Born somewhere between the Alleghenies and the Alps, I
spent most of my boyhood in and about New York City, with
several journeys in the 30s on the
zeppelins to Germany, and to Italy and France. I was
educated by the Jesuits at Fordham University. My university
career was interrupted by the Second World War and my obligation
to serve. Having joined the U.S. Navy, I started my
military career as an organist and choir director. That
soon changed with my assignment to the S.B.N.O.A.W.A., Bermuda.
In the inimitable words of W.S. Gilbert, "dont
ever go to sea", and except for trips to Argentia, Newfoundland
and various ports in the Caribbean, the Azores and the Mediterranean,
I didnt. The end of the war saw my return to academia
and my bachelors degree in history, followed by the
Master of Arts.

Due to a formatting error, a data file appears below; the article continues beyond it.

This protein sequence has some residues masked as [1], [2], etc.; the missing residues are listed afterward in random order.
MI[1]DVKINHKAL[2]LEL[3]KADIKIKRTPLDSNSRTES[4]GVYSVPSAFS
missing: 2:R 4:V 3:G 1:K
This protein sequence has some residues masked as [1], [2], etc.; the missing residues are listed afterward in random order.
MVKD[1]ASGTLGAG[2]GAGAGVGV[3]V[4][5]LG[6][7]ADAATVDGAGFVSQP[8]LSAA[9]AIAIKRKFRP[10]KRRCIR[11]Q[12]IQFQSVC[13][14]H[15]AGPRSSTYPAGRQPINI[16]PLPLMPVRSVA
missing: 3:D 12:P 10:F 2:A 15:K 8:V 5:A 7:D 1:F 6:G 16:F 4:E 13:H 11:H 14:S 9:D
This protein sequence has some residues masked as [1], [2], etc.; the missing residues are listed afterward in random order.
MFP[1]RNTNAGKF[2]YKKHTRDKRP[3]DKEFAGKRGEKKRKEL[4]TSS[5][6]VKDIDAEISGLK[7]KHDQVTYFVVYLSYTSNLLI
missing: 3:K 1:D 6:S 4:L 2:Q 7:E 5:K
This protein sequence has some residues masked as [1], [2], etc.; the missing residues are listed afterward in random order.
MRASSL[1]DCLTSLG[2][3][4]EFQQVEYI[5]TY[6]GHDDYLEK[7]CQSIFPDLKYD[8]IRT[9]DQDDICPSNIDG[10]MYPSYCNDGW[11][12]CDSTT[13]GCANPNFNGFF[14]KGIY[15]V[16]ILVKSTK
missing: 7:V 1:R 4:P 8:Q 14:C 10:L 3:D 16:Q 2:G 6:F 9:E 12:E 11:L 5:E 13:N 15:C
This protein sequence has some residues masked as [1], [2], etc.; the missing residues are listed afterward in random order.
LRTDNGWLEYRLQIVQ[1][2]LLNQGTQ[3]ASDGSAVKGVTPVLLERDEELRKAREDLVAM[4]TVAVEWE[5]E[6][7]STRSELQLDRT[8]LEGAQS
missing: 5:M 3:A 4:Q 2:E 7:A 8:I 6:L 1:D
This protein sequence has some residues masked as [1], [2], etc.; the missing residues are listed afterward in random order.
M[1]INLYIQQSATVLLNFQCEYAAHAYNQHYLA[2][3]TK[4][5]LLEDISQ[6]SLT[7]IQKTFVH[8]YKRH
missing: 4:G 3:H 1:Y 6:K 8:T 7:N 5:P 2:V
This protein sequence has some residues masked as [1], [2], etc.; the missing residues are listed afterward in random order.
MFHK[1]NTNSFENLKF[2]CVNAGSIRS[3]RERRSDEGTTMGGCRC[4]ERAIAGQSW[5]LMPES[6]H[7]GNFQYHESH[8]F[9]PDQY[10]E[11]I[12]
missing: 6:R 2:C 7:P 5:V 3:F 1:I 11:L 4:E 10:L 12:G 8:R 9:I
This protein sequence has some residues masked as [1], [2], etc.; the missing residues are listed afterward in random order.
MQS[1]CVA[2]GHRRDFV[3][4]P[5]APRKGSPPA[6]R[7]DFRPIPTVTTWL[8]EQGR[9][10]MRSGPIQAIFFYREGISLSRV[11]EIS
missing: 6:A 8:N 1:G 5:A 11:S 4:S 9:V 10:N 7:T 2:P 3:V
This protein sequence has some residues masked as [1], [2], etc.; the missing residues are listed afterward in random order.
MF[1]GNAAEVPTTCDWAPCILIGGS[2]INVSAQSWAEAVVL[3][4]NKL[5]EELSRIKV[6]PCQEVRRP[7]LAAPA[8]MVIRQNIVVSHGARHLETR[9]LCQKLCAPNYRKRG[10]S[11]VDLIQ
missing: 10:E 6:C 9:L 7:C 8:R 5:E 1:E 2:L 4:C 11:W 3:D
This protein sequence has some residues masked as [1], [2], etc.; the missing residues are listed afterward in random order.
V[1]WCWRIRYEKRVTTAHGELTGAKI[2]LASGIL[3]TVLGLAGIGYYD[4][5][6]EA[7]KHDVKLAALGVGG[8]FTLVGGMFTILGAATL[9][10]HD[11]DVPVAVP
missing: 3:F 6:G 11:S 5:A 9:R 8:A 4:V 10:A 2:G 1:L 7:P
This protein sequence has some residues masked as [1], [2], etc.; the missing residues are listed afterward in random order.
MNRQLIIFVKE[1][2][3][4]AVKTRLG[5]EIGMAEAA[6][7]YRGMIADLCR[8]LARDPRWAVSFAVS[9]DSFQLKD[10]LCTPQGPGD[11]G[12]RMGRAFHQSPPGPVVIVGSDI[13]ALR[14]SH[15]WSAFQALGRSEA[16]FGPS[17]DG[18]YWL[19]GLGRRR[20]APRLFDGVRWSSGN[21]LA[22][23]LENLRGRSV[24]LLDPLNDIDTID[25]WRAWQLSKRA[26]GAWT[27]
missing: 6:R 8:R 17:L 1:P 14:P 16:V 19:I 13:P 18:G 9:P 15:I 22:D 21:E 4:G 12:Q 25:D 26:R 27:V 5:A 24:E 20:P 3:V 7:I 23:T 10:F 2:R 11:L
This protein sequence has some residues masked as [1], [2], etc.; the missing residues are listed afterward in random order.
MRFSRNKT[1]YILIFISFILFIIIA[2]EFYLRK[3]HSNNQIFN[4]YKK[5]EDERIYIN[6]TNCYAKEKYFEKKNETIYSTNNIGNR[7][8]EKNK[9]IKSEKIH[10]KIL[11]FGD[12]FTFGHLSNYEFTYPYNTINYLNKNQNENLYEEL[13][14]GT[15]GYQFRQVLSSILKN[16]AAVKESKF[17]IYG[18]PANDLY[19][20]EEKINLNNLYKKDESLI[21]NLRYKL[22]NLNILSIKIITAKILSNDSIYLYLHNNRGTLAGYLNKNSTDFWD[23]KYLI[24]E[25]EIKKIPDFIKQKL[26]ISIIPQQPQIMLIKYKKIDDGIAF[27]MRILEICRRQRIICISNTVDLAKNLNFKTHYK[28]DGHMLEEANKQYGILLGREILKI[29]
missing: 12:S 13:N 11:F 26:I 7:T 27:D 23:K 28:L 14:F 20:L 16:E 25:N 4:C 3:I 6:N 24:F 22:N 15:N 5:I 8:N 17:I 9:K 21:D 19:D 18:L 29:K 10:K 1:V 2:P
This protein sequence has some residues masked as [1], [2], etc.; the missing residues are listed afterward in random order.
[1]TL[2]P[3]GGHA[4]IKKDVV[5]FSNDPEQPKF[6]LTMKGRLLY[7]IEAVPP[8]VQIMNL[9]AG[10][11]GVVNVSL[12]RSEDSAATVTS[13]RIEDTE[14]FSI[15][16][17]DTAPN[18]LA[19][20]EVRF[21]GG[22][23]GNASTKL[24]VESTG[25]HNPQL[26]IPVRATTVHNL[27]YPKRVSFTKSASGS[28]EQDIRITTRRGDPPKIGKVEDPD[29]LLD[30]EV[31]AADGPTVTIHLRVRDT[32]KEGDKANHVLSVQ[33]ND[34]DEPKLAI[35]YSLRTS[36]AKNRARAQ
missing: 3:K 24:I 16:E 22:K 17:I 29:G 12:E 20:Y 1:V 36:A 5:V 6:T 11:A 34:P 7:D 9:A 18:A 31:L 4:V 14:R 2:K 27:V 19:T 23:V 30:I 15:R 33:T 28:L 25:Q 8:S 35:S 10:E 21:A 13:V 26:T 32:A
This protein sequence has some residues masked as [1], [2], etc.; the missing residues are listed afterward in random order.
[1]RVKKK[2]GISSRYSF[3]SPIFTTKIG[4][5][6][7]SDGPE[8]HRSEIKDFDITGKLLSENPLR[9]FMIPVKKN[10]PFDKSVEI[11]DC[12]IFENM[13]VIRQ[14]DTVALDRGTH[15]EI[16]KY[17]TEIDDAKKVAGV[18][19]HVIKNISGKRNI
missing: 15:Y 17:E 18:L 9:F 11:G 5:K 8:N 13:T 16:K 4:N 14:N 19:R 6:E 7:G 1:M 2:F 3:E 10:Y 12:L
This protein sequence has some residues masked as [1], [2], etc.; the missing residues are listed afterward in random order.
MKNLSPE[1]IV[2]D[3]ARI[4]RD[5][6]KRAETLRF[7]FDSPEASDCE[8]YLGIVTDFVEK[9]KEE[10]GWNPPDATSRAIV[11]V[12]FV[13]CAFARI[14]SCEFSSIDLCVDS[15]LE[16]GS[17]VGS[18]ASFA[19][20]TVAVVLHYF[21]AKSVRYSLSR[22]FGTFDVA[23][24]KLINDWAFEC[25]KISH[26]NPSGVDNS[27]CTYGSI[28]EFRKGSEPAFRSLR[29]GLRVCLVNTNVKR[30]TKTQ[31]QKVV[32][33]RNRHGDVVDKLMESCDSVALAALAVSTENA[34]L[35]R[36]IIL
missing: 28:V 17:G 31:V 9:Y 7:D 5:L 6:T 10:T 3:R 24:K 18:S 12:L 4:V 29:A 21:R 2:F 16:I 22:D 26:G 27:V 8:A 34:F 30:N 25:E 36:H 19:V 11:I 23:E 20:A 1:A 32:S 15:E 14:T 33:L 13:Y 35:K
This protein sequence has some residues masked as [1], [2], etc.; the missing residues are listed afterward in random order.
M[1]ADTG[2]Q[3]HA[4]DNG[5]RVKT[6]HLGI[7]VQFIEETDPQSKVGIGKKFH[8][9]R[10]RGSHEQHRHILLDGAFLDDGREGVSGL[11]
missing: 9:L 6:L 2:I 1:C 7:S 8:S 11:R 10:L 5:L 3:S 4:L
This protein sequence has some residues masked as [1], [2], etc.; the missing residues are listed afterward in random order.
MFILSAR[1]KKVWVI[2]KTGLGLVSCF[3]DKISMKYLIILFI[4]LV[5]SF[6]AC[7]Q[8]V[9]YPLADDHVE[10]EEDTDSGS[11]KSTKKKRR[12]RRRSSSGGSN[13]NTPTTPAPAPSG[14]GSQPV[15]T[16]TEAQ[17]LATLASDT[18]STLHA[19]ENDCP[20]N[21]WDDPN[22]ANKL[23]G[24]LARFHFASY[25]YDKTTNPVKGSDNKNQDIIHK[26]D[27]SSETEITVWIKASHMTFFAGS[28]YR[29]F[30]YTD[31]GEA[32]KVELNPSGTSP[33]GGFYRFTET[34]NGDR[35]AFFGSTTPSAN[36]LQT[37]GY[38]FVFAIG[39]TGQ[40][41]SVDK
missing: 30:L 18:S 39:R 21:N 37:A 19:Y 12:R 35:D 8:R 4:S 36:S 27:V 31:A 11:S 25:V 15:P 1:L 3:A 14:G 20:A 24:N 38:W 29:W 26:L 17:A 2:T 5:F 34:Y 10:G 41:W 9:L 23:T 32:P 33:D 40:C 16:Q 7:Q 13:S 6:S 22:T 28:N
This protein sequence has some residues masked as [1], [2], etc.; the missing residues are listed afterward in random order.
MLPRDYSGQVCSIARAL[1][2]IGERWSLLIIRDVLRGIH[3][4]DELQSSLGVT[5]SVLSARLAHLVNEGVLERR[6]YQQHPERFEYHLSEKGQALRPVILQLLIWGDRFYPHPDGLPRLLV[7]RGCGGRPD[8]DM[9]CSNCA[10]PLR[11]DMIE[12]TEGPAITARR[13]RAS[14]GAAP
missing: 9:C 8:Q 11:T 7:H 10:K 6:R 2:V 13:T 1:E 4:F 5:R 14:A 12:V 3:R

A holiday trip to Britain on the R.M.S. Queen Elizabeth in
1948 resulted in a five-year residency at St. Andrews University,
where I avoided academic studies by indulging in archaeology
and expeditions in my 1923 Daimler. The latter was the hit
at the first garden party given at Holyrood Palace by H.M.
the Queen. The friendships made in my student days in
Scotland range from Mr. Evelyn Waugh and Monsignor Ronald
Knox, to those of my fellow students with whom I have maintained
a connection over the past half century.
On returning to North America, I found my lifes work
at le college militaire royal de Saint-Jean. Living
in Montreal for the thirty-six years until retirement was
a very rewarding experience, but my move to Victoria,
British Columbia was a fulfilling experience.
My frequent trips to Europe and to Asia and Australia were
equaled by my bi-annual drives across Canada to Victoria.
In addition to academic work, I have been involved in military
museums and the work of the Heraldry Society of Canada.
A more detailed biography may be found in the Canadian "Whos